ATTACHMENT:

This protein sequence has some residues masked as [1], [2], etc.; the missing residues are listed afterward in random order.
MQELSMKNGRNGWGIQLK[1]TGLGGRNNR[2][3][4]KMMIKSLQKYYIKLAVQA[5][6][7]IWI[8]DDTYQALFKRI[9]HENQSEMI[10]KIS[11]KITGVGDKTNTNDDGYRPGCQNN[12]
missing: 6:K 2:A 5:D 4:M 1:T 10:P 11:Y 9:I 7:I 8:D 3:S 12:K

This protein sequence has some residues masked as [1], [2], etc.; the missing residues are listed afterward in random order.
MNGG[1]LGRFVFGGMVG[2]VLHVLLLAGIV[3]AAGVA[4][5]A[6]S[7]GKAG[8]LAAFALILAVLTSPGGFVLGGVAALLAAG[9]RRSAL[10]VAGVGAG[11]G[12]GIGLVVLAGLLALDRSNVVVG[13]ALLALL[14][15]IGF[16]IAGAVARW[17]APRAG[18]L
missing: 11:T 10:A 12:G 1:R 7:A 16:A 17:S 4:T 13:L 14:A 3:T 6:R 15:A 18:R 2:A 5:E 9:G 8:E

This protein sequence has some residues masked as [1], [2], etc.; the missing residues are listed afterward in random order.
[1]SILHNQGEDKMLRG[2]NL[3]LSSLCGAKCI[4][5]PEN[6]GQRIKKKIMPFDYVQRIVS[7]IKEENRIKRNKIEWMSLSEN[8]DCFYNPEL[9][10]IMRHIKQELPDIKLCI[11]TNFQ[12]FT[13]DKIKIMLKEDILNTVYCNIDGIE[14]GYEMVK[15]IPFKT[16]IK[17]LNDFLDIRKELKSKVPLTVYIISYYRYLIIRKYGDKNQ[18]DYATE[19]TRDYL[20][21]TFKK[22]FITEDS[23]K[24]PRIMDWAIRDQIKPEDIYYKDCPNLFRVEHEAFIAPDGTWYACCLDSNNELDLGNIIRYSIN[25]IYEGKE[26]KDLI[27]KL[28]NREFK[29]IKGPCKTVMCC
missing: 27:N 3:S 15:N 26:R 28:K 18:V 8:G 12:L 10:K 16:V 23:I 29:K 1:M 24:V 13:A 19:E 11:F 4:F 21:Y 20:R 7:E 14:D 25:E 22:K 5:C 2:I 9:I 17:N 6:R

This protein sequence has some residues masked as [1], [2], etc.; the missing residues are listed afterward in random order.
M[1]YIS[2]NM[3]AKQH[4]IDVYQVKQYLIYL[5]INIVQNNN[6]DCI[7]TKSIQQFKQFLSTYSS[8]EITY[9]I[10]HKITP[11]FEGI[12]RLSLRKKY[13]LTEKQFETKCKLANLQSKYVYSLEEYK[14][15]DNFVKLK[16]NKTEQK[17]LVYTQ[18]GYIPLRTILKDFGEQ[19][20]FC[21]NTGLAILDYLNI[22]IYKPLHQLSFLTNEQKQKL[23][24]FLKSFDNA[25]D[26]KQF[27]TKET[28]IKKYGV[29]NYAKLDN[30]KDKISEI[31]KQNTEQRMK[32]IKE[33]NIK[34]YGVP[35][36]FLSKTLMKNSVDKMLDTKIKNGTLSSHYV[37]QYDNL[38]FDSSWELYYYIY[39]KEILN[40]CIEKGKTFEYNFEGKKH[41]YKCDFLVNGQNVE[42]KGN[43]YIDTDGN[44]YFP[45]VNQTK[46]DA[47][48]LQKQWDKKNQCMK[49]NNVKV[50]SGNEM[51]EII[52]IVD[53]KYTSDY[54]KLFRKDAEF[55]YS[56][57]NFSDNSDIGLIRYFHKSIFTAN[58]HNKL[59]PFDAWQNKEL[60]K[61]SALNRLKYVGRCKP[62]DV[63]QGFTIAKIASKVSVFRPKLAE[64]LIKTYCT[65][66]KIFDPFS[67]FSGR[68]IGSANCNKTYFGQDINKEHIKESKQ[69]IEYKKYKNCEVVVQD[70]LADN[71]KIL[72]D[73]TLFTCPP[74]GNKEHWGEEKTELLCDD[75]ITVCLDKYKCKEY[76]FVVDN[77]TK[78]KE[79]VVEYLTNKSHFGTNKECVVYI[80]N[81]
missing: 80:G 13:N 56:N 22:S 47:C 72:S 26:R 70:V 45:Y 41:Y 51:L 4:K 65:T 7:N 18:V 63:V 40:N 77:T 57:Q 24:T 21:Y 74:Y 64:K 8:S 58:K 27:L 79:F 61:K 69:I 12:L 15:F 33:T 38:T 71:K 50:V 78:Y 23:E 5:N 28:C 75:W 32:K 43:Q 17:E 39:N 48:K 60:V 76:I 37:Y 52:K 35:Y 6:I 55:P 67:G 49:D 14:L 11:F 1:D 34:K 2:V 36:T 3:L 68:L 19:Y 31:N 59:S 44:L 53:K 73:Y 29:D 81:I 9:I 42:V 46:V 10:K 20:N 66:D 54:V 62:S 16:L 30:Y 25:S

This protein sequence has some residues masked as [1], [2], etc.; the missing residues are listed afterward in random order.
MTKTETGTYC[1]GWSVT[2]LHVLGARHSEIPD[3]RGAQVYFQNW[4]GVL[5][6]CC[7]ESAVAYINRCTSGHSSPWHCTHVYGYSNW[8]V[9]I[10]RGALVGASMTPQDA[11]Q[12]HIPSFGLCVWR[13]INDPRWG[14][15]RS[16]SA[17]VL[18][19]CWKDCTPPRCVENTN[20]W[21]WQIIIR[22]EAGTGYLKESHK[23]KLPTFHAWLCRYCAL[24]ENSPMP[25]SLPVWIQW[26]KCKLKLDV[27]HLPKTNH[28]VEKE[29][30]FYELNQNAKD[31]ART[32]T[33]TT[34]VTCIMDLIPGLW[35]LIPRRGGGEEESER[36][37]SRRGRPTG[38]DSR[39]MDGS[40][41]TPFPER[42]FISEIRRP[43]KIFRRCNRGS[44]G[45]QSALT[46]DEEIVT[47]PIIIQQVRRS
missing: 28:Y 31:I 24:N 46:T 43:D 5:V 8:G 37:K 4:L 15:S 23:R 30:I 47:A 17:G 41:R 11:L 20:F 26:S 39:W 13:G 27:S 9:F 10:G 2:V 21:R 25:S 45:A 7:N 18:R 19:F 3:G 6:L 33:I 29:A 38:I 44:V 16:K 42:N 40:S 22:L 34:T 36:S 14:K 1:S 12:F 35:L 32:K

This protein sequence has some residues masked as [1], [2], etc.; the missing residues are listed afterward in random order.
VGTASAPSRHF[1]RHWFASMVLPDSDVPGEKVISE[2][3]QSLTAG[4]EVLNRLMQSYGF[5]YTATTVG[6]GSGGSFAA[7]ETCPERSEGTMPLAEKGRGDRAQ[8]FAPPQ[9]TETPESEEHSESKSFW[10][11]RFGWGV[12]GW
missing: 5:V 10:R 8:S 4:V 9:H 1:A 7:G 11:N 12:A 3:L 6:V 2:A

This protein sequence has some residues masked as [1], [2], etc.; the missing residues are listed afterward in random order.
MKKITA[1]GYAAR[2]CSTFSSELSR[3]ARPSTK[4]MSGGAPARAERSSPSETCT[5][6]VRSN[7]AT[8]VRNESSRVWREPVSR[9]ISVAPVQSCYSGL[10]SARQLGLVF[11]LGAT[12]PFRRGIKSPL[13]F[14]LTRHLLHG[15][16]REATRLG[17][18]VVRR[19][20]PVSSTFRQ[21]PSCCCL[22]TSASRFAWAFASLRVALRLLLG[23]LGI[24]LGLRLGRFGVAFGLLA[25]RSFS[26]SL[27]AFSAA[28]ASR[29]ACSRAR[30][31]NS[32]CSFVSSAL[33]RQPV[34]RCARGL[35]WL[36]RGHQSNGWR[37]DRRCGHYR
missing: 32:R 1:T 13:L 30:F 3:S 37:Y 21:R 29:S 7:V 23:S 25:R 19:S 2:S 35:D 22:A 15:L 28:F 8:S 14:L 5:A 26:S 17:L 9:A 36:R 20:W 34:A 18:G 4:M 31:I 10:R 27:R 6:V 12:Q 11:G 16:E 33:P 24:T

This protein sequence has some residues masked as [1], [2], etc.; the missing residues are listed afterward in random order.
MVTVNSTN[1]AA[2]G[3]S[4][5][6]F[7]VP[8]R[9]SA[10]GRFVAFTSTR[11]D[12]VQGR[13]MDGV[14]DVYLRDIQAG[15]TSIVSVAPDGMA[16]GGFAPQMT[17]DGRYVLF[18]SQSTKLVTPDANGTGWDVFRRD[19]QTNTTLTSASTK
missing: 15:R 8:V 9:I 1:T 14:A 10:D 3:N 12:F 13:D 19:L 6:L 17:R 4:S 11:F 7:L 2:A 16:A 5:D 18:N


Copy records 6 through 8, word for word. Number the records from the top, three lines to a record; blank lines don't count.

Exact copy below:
This protein sequence has some residues masked as [1], [2], etc.; the missing residues are listed afterward in random order.
VGTASAPSRHF[1]RHWFASMVLPDSDVPGEKVISE[2][3]QSLTAG[4]EVLNRLMQSYGF[5]YTATTVG[6]GSGGSFAA[7]ETCPERSEGTMPLAEKGRGDRAQ[8]FAPPQ[9]TETPESEEHSESKSFW[10][11]RFGWGV[12]GW
missing: 5:V 10:R 8:S 4:V 9:H 1:A 7:G 11:N 12:A 3:L 6:V 2:A

This protein sequence has some residues masked as [1], [2], etc.; the missing residues are listed afterward in random order.
MKKITA[1]GYAAR[2]CSTFSSELSR[3]ARPSTK[4]MSGGAPARAERSSPSETCT[5][6]VRSN[7]AT[8]VRNESSRVWREPVSR[9]ISVAPVQSCYSGL[10]SARQLGLVF[11]LGAT[12]PFRRGIKSPL[13]F[14]LTRHLLHG[15][16]REATRLG[17][18]VVRR[19][20]PVSSTFRQ[21]PSCCCL[22]TSASRFAWAFASLRVALRLLLG[23]LGI[24]LGLRLGRFGVAFGLLA[25]RSFS[26]SL[27]AFSAA[28]ASR[29]ACSRAR[30][31]NS[32]CSFVSSAL[33]RQPV[34]RCARGL[35]WL[36]RGHQSNGWR[37]DRRCGHYR
missing: 32:R 1:T 13:L 30:F 3:S 37:Y 21:R 29:S 7:V 23:S 25:R 19:S 2:S 35:D 22:A 15:L 28:F 8:S 14:L 5:A 26:S 17:L 9:A 36:R 20:W 34:A 18:G 4:M 31:I 10:R 27:R 6:V 12:Q 11:G 16:E 33:P 24:T

This protein sequence has some residues masked as [1], [2], etc.; the missing residues are listed afterward in random order.
MVTVNSTN[1]AA[2]G[3]S[4][5][6]F[7]VP[8]R[9]SA[10]GRFVAFTSTR[11]D[12]VQGR[13]MDGV[14]DVYLRDIQAG[15]TSIVSVAPDGMA[16]GGFAPQMT[17]DGRYVLF[18]SQSTKLVTPDANGTGWDVFRRD[19]QTNTTLTSASTK
missing: 15:R 8:V 9:I 1:T 14:A 10:D 3:N 12:F 13:D 19:L 6:L 17:R 4:S 11:F 7:L 2:A 16:A 5:D 18:N